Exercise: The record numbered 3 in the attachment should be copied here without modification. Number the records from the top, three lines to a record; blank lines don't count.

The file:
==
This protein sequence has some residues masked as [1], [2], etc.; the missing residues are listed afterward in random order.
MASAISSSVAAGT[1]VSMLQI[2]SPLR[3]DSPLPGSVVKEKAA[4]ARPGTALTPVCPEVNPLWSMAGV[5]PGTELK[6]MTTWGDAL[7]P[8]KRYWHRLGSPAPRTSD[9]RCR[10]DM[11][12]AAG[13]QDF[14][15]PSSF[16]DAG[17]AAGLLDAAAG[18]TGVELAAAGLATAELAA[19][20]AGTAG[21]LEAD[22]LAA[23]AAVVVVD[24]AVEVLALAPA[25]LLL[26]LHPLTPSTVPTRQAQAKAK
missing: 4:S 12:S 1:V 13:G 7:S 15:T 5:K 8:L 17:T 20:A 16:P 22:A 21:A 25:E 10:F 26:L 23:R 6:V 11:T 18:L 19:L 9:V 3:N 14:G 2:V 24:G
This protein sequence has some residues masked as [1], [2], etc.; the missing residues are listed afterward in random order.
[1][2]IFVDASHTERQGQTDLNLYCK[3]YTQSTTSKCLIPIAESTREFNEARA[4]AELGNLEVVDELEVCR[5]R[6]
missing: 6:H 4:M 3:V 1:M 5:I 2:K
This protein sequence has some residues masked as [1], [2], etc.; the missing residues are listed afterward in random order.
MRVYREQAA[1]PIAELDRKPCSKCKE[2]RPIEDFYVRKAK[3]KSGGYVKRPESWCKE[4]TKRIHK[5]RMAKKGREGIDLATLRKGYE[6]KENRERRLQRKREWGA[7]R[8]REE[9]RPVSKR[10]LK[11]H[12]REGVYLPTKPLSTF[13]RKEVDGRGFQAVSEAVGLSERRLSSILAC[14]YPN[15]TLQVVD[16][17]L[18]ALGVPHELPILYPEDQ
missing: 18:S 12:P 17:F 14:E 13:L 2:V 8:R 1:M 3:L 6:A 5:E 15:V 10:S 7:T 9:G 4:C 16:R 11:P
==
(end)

This protein sequence has some residues masked as [1], [2], etc.; the missing residues are listed afterward in random order.
MRVYREQAA[1]PIAELDRKPCSKCKE[2]RPIEDFYVRKAK[3]KSGGYVKRPESWCKE[4]TKRIHK[5]RMAKKGREGIDLATLRKGYE[6]KENRERRLQRKREWGA[7]R[8]REE[9]RPVSKR[10]LK[11]H[12]REGVYLPTKPLSTF[13]RKEVDGRGFQAVSEAVGLSERRLSSILAC[14]YPN[15]TLQVVD[16][17]L[18]ALGVPHELPILYPEDQ
missing: 18:S 12:P 17:F 14:E 13:L 2:V 8:R 1:M 3:L 6:A 5:E 15:V 10:S 7:T 9:G 4:C 16:R 11:P